In general the catalysts above mentioned may be used for the oxidation of any N-heteroaryl compound having an oxidizable organic grouping attached to the nitrogen-containing aromatic nucleus by one or more carbon-to-carbon linkages. However, I have found that the combined mercury-copper catalyst is particularly suitable for oxidation of polynuclear N-heteroaryl compounds such as quinoline.

In carrying out the process of my invention, the N-heteroaryl compound to be oxidized may be dissolved in the sulfuric acid, the catalyst added, and the mixture then heated to reaction temperature; gradual addition of the nitric acid is then commenced and the addition of nitric acid continued until oxidation is substantially complete, which may be determined by analysis of a portion of the reaction mass or by a marked increase in the evolution of brown oxides of nitrogen. Nitric acid containing from about 50% to about 75% HNO: is preferably employed although acid of other concentrations may be used if desired.

The temperature at which the oxidation is carried out may vary considerably, depending upon the N-heteroaryl compound treated, upon the catalyst employed and, in some cases, upon the desired pyridine carboxylic acid. The following table indicates optimum temperature ranges for carrying out various oxidations in accordance with preferred embodiments of my invention:

In general it may be said that when employing a mercury catalyst for the oxidation of polynuclear N-heteroaryl compounds in accordance with a preferred embodiment of my invention temperatures between 215 and 225 C. are preferred, unless quinoline is to be oxidized to quinolinic acid or quinaldine to Z-methyl pyridine 5,6 dicarboxylic acid, in which cases temperatures between and C. are preferred. Oxidation of methyl pyridines is preferably carried out at 250 to 260 C. Broadly, temperatures anywhere between 100 and 300 C. will effect oxidation of the N-heteroaryl compounds in accordance with my invention.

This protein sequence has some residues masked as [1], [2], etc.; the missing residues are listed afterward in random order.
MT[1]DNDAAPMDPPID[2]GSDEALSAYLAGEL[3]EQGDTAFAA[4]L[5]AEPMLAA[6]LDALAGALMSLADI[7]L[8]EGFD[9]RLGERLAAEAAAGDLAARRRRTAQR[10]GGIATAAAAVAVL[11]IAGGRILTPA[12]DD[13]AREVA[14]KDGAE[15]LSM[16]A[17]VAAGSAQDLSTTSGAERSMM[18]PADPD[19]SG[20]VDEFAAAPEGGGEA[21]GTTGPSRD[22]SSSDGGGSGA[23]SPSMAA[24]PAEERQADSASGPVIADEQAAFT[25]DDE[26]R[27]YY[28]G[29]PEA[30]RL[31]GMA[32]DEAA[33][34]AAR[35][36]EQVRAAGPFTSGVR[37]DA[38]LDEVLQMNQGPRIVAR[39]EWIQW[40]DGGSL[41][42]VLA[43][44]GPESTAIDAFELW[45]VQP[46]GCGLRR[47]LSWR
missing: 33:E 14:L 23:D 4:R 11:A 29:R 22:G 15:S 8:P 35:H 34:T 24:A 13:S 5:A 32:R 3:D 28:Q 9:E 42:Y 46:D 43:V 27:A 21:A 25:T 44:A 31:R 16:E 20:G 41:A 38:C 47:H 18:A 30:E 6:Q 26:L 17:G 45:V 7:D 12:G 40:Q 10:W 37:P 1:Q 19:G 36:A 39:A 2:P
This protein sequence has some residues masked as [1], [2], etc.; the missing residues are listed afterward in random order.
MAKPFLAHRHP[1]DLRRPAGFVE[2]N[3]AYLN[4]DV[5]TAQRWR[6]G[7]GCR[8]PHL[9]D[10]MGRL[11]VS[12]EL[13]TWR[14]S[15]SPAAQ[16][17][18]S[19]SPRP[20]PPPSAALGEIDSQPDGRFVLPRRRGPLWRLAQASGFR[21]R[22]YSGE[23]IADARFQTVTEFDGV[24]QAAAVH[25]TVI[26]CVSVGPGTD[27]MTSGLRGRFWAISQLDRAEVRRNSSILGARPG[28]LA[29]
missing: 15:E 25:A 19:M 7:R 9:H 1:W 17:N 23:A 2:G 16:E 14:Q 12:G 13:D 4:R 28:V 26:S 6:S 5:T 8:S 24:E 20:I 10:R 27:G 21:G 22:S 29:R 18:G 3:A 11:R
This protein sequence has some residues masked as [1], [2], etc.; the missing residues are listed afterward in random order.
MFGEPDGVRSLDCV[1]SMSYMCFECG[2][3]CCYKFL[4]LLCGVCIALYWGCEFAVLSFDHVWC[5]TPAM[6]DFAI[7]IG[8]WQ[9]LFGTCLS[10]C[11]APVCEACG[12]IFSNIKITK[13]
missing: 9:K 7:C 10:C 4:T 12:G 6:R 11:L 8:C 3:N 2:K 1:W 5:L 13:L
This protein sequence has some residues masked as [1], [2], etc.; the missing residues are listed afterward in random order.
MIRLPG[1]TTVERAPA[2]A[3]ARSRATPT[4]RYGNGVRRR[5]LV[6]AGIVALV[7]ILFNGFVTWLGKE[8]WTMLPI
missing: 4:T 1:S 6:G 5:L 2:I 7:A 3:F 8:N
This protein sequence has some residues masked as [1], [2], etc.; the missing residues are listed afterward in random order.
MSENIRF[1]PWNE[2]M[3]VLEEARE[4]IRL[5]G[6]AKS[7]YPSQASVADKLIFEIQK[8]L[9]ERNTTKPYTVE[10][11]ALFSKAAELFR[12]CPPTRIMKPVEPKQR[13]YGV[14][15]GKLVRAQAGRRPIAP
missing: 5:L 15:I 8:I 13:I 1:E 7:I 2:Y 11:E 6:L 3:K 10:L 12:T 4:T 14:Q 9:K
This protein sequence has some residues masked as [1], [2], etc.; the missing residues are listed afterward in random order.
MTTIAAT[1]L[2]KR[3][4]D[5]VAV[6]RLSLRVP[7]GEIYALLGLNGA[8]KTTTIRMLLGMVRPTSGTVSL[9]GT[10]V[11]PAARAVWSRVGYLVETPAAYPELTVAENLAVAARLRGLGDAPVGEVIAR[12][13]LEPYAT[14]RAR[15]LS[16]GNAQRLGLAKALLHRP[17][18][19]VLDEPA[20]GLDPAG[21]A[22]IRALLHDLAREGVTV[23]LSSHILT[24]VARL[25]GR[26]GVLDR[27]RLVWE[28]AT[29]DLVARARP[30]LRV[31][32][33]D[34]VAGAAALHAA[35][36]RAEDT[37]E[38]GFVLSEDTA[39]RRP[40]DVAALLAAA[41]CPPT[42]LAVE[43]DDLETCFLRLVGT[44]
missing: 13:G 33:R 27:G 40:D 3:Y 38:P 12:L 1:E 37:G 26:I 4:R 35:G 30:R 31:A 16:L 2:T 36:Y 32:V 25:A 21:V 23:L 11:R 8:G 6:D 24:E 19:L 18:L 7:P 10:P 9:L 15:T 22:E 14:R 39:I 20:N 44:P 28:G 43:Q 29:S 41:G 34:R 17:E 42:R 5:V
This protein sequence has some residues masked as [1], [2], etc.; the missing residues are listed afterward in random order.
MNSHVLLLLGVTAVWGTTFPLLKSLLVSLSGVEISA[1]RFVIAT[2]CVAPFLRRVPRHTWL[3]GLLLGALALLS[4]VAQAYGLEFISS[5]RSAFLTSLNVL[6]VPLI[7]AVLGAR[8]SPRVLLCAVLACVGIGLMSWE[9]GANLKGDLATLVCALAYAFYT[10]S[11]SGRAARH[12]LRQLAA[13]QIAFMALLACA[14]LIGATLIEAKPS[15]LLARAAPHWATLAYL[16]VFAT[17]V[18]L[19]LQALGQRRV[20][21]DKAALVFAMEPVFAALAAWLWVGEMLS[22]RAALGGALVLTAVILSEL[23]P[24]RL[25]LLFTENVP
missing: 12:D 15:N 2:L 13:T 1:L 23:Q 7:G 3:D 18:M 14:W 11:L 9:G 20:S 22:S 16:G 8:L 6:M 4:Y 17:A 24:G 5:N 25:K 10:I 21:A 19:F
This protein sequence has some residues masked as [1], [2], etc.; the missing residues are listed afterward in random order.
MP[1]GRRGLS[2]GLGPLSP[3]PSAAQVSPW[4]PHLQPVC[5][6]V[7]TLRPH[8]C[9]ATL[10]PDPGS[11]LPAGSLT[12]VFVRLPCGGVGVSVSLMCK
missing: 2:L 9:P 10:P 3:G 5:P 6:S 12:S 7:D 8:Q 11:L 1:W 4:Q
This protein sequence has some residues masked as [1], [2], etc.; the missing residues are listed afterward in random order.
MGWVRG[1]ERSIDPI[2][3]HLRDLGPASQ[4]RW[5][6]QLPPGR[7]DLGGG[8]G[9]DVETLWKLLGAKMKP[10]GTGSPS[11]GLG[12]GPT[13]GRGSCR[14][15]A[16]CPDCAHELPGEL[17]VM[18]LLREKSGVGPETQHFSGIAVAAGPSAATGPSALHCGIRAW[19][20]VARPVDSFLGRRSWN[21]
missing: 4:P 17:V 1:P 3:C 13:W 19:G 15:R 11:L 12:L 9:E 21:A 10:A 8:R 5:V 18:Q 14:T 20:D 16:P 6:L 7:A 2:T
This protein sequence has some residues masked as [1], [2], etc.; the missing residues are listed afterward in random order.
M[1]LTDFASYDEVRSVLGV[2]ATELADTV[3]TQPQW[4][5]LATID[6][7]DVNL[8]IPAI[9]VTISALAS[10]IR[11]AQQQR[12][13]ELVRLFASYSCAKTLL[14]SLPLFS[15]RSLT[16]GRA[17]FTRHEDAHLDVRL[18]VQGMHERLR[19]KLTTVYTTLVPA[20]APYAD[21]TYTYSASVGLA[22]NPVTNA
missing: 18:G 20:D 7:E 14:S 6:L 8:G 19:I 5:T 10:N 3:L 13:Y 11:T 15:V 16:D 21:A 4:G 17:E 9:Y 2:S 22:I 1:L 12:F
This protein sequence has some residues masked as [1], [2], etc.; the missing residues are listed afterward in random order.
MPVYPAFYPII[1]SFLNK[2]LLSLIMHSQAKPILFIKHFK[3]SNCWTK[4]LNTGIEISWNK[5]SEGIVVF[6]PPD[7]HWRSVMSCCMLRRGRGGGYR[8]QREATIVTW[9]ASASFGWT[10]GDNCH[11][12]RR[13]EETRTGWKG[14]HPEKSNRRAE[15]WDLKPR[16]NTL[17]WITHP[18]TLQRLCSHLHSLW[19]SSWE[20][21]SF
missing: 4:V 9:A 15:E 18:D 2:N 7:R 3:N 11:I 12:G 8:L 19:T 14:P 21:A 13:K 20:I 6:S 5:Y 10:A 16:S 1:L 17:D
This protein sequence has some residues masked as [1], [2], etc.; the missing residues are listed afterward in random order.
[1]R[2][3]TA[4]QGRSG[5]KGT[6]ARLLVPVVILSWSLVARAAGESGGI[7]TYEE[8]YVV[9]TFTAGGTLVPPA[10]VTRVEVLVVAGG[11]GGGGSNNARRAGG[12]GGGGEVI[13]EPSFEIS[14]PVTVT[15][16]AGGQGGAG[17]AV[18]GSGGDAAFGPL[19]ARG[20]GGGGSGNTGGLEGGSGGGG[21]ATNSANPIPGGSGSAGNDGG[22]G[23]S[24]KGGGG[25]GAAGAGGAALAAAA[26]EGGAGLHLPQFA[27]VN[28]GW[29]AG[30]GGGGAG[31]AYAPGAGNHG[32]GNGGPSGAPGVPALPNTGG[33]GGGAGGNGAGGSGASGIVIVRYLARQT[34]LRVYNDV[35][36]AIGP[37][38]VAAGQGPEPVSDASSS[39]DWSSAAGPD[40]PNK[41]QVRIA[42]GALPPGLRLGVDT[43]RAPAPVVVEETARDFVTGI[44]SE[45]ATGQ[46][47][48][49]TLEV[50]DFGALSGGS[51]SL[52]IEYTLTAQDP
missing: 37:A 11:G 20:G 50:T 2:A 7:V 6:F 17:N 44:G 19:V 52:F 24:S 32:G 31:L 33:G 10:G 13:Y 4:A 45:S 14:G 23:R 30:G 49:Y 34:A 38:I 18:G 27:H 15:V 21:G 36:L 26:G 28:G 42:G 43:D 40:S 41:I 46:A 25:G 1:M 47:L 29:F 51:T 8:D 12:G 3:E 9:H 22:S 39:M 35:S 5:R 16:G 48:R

While the method of carrying out the oxidation above described represents the preferred embodiment of my invention, the oxidation may also be carried out by gradually adding to sulfuric acid mainta ned at reaction temperature a solution containing the N-heteroaryl compound to be oxidized dissolved in the nitric acid, the catalyst being in solution, either in the nitric acid or in the" sulfurc acid.

The pyridine carboxylic acid product obtained as a result of the oxidation may be recovered in any suitable manner. In the case of nicotinic acid, produced in accordance with the preferred embodiment of this invention, the acid reaction mixture containing sulfuric acid, nicotinic acid sulfate and the catalyst may be cooled to room temperature and poured into water or ice; the